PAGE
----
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Skateboarding rises as transportation

by DrSinValley (writer), San Francisco, April 30, 2007

San Francisco, Ca.-Everyday, unless it’s raining, Ramsey Garcia, 30, rolls his longboard -- a three-foot skateboard with large black wheels -- to San Francisco State or to work downtown. He rarely uses his a car and he doesn’t have a bicycle; the skateboard is his principle transportation from his house on Sloat Boulevard.
“It takes a good portion out of my daily commute,” said Garcia, a native of San Clemente. “And it gets my heart rate up to keep me warm in a colder city.”
Longboard skateboards, different than those used for ollies, 360 flips and grinds, are becoming a trendy form of transportation. According to the San Francisco Skateboard Task Force, Garcia is one of an estimated 25,000 skateboarders who live in San Francisco. Many ride their boards as a form of alternative transportation although it’s illegal on city streets and many sidewalks.
“Skateboard use, as transportation, on the streets and sidewalks of the city is rampant,” according to the Task Force’s 2004 Skateboard Master Plan. “While current law only permits skateboard use on residential sidewalks between dawn and dusk, real usage is going on nearly around the clock.”
For skaters like Garcia the ride can be a haphazard gauntlet of speeding cars, pedestrians, potholes and police.
“Scary moments? I’ve had a few,” Garcia wrote in an e-mail, “a couple of close encounters with cars pulling out into traffic and not seeing me on the shoulder.”
The law is another risk for skaters. When Garcia rolls to the east edge of the SFSU campus, he always tries to remember if it’s a protest day or not. If a protest is happening, he can’t ride through the sloped campus because University police are on the prowl, said Garcia. A run-in with the police could mean a ticket, a fine and possibly confiscation of his board. Garcia has been warned several times.
“If I see them I try to hop off,” Garcia said. “Or I’ll have my headphones on and pretend like I don’t hear them.”
In California, skateboard law varies from county to county, city to city even sidewalk to sidewalk. State law allows “transit boards, public agencies, and local authorities,” to specify where skateboards can be used on public property. San Francisco traffic code states that skateboards cannot be used on any city street at any time, only on residential sidewalks from dawn to dusk.
“When compared to other locales both in and out of California, San Francisco has the most restrictive code (as of January, 2004) to be found,” according to the Skateboard Master Plan.
The problem, said Adam Colton who in 2005 pushed his longboard 3,000 miles across the United States for charity, is that police don’t distinguish between street skaters that often damage property with their daring grinds and longboard skaters, which are usually harmlessly cruising.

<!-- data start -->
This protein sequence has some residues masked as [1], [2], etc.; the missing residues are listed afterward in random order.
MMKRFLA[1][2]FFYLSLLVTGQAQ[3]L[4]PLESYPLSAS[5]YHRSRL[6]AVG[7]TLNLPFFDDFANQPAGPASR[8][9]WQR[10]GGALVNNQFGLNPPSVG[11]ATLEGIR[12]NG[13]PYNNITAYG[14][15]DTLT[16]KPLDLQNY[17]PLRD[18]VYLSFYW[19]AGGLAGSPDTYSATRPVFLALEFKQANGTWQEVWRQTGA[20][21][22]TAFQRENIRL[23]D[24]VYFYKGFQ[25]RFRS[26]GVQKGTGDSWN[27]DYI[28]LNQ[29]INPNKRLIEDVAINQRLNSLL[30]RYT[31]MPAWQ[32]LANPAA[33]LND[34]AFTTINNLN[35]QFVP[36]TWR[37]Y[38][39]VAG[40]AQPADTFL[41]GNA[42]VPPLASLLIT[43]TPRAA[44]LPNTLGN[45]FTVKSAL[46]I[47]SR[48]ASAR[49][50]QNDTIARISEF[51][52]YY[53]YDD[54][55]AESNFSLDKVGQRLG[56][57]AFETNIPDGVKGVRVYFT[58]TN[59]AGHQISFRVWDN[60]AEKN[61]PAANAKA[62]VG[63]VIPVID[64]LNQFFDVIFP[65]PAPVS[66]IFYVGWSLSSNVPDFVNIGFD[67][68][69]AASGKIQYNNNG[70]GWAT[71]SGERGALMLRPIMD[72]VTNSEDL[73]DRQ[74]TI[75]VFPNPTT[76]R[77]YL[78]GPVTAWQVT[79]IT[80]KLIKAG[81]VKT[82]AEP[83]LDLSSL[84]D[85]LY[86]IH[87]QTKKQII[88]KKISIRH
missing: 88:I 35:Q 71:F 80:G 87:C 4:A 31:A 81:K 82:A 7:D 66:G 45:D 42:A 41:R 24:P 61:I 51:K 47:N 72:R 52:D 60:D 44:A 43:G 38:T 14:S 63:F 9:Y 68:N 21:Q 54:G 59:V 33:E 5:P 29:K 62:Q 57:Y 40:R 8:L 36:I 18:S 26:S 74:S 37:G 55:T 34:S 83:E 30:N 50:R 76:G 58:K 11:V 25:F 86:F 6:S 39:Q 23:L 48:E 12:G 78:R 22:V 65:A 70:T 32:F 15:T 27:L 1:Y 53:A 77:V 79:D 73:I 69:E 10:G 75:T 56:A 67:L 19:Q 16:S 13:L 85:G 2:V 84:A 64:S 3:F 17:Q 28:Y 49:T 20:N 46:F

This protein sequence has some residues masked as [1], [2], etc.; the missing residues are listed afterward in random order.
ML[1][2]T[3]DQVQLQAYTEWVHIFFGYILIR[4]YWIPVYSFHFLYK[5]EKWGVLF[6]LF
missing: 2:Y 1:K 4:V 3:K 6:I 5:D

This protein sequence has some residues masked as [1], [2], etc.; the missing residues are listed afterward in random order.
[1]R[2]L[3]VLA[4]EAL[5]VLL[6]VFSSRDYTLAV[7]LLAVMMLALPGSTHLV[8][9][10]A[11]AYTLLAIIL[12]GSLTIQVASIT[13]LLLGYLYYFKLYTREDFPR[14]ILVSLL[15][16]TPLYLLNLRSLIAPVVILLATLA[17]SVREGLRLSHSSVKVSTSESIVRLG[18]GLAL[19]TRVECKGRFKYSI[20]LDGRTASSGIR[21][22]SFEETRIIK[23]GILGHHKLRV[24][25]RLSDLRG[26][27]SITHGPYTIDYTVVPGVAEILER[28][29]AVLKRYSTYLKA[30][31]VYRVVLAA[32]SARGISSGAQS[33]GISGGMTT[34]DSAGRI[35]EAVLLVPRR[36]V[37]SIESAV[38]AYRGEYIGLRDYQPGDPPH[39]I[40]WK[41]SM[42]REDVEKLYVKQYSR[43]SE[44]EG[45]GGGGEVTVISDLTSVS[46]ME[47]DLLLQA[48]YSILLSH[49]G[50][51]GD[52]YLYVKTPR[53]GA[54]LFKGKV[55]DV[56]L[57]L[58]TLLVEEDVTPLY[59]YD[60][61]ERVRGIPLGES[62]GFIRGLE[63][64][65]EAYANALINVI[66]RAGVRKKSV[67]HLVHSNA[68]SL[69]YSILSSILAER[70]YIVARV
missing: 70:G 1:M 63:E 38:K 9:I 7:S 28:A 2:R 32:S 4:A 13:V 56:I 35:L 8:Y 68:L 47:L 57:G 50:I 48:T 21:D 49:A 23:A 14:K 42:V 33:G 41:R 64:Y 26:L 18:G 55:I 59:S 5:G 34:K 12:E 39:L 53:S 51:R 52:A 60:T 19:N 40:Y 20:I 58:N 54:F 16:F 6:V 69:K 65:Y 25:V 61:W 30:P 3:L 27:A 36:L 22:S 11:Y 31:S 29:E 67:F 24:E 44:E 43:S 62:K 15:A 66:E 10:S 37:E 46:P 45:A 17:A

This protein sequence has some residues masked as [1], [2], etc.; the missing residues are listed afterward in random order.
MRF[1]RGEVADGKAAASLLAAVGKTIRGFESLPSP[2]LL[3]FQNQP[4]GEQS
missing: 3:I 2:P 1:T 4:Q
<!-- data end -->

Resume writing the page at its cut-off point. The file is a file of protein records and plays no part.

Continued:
“Unfortunately, the law doesn’t allow for that,” said one San Francisco State University Police Officer.
This results in skateboards being used for transportation throughout San Francisco “illegally as often as legally,” according to the Skateboard Task Force.
But a few ‘no skateboarding’ signs and obscure traffic codes won’t stop skaters altogether.
“Overall, this city has revived my passion for skating,” said Garcia, who has never been hassled by police for skateboarding outside of university grounds.


About the Writer

DrSinValley is a writer for BrooWaha. For more information, visit the writer's website.
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6 comments on Skateboarding rises as transportation

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By Cindy on July 06, 2007 at 12:43 pm
Great article.
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By Charles, Jr on July 07, 2007 at 06:25 pm
I've had the same problem with my Long Board. Here I am a young man in school Being Green, I'm respectful of bikes, walkers, MUNI and cars, but too often the police confuse me with the Short Boarders.
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By Bill on July 10, 2007 at 02:18 pm
good story
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By Mistress Doctor on November 05, 2007 at 10:32 pm
nicely written
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By Kris on November 06, 2007 at 05:48 pm
Cool story dude. Spread the green word. Get the laws changed and the police state off us.
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By weeeezzll on September 10, 2010 at 12:30 am

People who ride long board shouldn't be trying to differentiate themselves from short boarders. They should instead encourage the city to banish these ridiculous laws. If the city is really worried about damaged property then they already have laws for that. Arrest people for commiting actual crimes. If you catch a skateboarder doing something that damages property then ticket or arrest them for that. Banning all skateboarding because some people use them to damage property is like banning cars because some people use them to do donuts and burn outs, or all motorcycles just because some people do wheelies on them.

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